Dinner with Mugabe had remarkable life beyond 2008. Earlier this year, it was translated into Spanish and became a surprise hit in Venezuela, where presumably residents found it a useful key to decode their own anti-Western ruler. The book was so important because, unlike the vast majority of biographies of post-colonial African leaders, it did not portray Mugabe as impenetrably "African," born with a dark psychology and peculiar palette for horror that only this continent can provide. Rather, her Mugabe was a universal figure -- he was human, dangerously human, a man caught between worlds, who could have emerged anywhere there are dueling cultures. She pleaded for us to understand him as a psychologically wounded brother, though she held absolutely no admiration for his actions. To her friends, she often bluntly referred to his recent rule as the period in which Zimbabwe went "tits up."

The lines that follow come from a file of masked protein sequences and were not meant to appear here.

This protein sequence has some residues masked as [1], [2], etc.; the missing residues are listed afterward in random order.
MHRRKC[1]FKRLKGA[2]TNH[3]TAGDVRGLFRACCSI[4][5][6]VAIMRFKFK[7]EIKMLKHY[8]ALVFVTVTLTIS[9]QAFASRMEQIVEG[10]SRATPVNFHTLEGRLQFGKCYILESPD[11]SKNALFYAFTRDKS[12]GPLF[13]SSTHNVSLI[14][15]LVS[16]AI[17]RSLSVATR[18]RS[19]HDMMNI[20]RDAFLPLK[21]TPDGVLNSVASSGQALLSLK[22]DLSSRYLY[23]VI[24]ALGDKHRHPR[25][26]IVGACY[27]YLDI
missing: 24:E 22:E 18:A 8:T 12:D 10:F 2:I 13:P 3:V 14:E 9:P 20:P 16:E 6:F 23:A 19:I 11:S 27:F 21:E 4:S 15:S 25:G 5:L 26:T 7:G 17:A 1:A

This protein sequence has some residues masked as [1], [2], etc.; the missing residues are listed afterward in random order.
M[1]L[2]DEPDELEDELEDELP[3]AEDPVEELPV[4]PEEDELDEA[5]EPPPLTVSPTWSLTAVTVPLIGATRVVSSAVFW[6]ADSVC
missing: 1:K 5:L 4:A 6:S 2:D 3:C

Holland's message was to treat African leaders no differently than any others -- neither as special beasts nor as special saints. This vision of African leadership is what makes her death such a loss for South Africa, her adopted home. Recently, in energetically-written columns for the Star, a prominent Johannesburg daily newspaper, Holland had taken the African National Congress to task for failures like its belated response to the outbreak of a devastating HIV-AIDS epidemic and the entrenchment of rampant corruption that is damaging its ability to deliver services to South Africa's poor.